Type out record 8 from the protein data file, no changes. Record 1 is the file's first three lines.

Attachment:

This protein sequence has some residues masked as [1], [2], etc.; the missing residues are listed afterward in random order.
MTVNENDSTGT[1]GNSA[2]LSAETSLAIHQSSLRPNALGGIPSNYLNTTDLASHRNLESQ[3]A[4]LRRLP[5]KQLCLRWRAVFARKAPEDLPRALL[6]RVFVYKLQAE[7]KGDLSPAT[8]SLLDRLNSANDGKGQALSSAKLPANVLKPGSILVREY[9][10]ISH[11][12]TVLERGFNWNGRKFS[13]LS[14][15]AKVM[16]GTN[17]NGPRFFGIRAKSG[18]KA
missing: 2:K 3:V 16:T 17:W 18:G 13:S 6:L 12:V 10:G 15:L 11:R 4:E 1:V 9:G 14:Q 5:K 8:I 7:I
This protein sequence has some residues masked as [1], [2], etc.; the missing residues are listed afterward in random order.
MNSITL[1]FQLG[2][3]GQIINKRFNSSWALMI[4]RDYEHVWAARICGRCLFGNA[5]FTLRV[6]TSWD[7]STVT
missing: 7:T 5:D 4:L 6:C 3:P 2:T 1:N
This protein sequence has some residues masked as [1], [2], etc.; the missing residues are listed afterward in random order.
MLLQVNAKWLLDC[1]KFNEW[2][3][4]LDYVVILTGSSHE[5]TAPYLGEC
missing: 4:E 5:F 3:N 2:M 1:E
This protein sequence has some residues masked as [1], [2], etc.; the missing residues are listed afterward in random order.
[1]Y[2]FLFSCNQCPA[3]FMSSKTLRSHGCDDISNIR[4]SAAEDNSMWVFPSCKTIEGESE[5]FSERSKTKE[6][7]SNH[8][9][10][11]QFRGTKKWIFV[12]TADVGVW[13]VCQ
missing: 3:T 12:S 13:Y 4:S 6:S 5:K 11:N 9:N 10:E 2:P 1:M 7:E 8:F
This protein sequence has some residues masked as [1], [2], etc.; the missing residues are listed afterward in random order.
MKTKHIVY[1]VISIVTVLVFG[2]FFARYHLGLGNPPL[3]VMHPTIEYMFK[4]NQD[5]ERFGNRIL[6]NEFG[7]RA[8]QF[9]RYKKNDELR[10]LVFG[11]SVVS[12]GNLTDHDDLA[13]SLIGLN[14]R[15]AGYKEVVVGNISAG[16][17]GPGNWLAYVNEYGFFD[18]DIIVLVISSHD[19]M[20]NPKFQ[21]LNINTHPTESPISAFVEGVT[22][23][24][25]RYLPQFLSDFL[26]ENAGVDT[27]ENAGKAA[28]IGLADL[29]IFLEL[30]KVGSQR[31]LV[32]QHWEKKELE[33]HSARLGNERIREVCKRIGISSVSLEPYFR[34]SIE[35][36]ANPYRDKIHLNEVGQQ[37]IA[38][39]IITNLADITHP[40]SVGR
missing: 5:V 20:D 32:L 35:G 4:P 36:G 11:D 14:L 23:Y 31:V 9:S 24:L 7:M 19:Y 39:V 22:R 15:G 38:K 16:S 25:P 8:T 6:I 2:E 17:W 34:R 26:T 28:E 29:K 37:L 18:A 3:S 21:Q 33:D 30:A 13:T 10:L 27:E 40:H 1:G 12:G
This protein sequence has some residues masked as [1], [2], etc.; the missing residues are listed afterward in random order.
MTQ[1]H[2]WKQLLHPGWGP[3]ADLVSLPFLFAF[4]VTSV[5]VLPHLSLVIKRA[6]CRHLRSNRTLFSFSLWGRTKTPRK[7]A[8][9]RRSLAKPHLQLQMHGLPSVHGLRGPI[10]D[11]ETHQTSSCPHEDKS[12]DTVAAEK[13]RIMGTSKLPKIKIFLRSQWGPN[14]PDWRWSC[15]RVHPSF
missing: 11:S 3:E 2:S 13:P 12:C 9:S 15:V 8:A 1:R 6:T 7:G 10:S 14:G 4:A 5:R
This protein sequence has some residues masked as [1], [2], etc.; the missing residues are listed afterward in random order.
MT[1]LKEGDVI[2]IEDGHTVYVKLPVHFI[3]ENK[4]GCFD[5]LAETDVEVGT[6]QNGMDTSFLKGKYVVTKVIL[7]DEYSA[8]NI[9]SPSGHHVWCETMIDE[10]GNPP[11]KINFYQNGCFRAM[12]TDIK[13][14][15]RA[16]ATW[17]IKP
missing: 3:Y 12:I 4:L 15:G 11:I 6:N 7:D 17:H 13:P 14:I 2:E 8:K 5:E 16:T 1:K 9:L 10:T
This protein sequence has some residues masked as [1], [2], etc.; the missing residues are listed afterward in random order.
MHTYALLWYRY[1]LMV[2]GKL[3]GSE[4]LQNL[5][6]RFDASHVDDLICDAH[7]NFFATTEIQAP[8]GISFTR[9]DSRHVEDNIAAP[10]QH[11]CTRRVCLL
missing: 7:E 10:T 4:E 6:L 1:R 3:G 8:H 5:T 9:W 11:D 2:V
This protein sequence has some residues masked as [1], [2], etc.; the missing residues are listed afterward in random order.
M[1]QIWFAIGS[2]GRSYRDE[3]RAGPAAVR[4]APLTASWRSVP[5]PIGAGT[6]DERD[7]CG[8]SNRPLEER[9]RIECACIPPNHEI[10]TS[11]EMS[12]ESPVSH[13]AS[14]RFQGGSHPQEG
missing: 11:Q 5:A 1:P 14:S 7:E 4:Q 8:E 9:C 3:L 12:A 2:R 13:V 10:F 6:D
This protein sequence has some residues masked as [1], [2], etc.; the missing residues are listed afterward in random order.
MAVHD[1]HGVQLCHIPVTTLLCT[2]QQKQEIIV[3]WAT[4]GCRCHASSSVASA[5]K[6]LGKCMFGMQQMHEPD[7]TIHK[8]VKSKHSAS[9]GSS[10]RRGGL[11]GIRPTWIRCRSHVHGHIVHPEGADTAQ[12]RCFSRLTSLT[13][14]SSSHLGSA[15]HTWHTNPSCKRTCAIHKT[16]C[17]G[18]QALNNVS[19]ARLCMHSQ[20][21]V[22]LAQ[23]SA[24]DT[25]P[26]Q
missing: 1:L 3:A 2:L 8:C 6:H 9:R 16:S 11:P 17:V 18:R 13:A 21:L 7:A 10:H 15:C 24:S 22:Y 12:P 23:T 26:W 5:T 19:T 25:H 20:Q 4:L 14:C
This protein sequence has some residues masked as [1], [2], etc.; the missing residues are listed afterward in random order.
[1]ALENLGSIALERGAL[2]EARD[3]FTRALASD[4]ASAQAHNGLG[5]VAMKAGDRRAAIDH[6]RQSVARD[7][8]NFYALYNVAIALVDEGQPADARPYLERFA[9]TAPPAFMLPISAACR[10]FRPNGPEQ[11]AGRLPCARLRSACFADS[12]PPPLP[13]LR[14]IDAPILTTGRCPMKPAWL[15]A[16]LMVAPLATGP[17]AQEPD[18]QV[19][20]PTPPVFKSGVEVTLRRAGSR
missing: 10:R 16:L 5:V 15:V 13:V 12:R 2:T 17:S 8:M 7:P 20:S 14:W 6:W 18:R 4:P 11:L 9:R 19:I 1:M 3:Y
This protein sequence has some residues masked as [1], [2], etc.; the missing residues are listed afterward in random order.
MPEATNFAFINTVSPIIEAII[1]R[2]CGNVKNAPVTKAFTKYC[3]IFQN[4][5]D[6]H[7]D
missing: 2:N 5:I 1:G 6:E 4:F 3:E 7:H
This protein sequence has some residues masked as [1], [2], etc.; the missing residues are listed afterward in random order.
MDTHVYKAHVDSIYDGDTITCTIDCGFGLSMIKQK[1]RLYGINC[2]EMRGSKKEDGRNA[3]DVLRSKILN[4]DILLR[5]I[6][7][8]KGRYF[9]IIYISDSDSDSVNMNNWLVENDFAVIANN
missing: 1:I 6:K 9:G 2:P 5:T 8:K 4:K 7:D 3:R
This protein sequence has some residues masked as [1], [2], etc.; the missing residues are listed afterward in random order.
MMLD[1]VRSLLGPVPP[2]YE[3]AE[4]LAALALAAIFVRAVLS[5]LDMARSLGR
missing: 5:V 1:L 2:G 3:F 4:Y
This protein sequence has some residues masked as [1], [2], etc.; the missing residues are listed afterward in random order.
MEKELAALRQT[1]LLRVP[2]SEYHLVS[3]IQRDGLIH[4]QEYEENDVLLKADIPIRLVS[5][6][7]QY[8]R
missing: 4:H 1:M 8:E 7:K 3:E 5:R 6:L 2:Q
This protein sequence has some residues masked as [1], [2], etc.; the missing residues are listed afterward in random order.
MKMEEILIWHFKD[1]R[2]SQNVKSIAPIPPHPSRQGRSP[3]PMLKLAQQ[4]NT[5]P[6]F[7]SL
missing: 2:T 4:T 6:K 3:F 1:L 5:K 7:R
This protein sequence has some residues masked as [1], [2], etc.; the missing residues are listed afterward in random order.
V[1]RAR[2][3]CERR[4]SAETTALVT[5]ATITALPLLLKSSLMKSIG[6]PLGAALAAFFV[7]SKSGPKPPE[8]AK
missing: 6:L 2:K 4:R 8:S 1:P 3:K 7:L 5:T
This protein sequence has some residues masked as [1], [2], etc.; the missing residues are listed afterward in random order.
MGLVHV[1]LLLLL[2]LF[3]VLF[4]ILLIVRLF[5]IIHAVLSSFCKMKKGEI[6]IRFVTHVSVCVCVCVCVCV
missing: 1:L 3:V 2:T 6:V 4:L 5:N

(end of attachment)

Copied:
This protein sequence has some residues masked as [1], [2], etc.; the missing residues are listed afterward in random order.
MHTYALLWYRY[1]LMV[2]GKL[3]GSE[4]LQNL[5][6]RFDASHVDDLICDAH[7]NFFATTEIQAP[8]GISFTR[9]DSRHVEDNIAAP[10]QH[11]CTRRVCLL
missing: 7:E 10:T 4:E 6:L 1:R 3:G 8:H 5:T 9:W 11:D 2:V